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  #61  
Old Posted Jan 8, 2008, 7:05 PM
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^ ^ ^

Boy, by looking at one of those quotes you used, some people really must not like innovative and ambitious ideas or theories. People like that are because they think it is uneconomical, stupid, or a waste of time; but in a world can't advance without theories.

Last edited by JDRCRASH; Jan 8, 2008 at 7:18 PM.
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  #62  
Old Posted Jan 9, 2008, 12:25 AM
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DowntownCharlieBrown DowntownCharlieBrown is offline
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Thanks Friday for the info on Hobart and Harvard. I’ll keep them off the front page for now.


From Curbed LA:

Quote:
Last time we stopped by 801 N. Fairfax, an under-construction 93-unit apartment building with 15,600square feet of retail, construction was just getting going. Also, it was sunny. Progress continues, as does the tagging--though the tagging is nothing compared to what's happening in the nearby alleyways off this project. Taggers are going to town back there! Move along 801 N. Fairfax, this area needs a bit of brightness.





Btw, I am not adding developments 5 stories and under to the first page. There are too many of them to track. If the majority feels differently, let me know.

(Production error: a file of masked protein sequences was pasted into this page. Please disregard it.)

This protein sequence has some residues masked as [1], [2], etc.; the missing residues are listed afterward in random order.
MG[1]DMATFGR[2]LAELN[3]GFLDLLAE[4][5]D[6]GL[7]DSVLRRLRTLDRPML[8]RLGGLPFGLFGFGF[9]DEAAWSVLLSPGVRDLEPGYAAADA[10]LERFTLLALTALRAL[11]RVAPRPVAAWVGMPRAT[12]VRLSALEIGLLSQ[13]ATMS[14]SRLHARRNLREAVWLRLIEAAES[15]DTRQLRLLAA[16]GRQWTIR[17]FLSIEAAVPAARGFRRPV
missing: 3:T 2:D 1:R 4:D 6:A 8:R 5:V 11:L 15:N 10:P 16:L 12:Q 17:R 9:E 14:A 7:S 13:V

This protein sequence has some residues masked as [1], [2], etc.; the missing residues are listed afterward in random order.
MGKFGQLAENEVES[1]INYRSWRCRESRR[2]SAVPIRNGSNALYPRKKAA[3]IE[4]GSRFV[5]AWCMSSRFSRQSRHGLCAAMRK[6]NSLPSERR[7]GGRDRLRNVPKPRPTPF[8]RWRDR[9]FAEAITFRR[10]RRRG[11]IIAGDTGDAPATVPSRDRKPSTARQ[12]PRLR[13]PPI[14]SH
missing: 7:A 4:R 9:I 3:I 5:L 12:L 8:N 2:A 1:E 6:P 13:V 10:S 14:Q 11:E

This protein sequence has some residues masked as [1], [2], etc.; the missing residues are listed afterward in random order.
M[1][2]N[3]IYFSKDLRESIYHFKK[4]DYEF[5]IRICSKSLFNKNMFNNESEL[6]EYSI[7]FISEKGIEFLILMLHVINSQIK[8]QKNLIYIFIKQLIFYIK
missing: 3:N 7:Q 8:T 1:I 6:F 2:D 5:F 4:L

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  #63  
Old Posted Jan 10, 2008, 7:29 PM
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I love the building on Sunset and Vine. I think Hollywood is becoming more and more urban all of the time. It is already somewhat walkable and could be easily developed into an urban paradise, since its one of the only areas of LA with a metro running through it.
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  #64  
Old Posted Jan 10, 2008, 7:38 PM
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I heard on the news that in Century City, 2 40+ story towers are approved.
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  #65  
Old Posted Jan 10, 2008, 8:21 PM
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DowntownCharlieBrown DowntownCharlieBrown is offline
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Quote:
Originally Posted by JDRCRASH View Post
I heard on the news that in Century City, 2 40+ story towers are approved.
Yes, and as soon as someone can provide a rendering, I will post it on the front page.
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  #66  
Old Posted Jan 10, 2008, 8:29 PM
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Sweet! So, um.....does anybody have any pictures?
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  #67  
Old Posted Jan 10, 2008, 8:39 PM
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Those 2 towers were discussed earlier here:

http://forum.skyscraperpage.com/show...5&postcount=23
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  #68  
Old Posted Jan 10, 2008, 10:07 PM
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Don't hold your breath re the two 47 story towers. I work in CC and there has been no activity whatsoever on the property since the demo of the Century Club. The lot is fenced off, that's it. It will probably sit like that for quite awhile.